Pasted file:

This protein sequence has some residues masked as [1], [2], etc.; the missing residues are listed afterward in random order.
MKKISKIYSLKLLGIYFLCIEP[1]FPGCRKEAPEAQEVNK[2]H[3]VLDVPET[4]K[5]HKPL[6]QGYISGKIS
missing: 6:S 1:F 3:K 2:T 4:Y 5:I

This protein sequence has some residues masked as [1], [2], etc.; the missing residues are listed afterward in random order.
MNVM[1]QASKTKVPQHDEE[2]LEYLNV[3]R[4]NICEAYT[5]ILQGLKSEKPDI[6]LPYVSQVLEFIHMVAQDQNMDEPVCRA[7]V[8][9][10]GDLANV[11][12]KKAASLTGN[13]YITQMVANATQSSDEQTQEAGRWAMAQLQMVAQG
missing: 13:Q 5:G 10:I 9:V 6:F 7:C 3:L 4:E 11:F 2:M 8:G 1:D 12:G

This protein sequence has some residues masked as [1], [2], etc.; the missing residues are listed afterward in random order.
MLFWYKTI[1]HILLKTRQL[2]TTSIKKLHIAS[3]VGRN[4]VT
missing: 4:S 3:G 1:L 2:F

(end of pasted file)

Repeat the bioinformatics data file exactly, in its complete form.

This protein sequence has some residues masked as [1], [2], etc.; the missing residues are listed afterward in random order.
MKKISKIYSLKLLGIYFLCIEP[1]FPGCRKEAPEAQEVNK[2]H[3]VLDVPET[4]K[5]HKPL[6]QGYISGKIS
missing: 6:S 1:F 3:K 2:T 4:Y 5:I

This protein sequence has some residues masked as [1], [2], etc.; the missing residues are listed afterward in random order.
MNVM[1]QASKTKVPQHDEE[2]LEYLNV[3]R[4]NICEAYT[5]ILQGLKSEKPDI[6]LPYVSQVLEFIHMVAQDQNMDEPVCRA[7]V[8][9][10]GDLANV[11][12]KKAASLTGN[13]YITQMVANATQSSDEQTQEAGRWAMAQLQMVAQG
missing: 13:Q 5:G 10:I 9:V 6:F 7:C 3:L 4:E 11:F 2:M 8:G 1:D 12:G

This protein sequence has some residues masked as [1], [2], etc.; the missing residues are listed afterward in random order.
MLFWYKTI[1]HILLKTRQL[2]TTSIKKLHIAS[3]VGRN[4]VT
missing: 4:S 3:G 1:L 2:F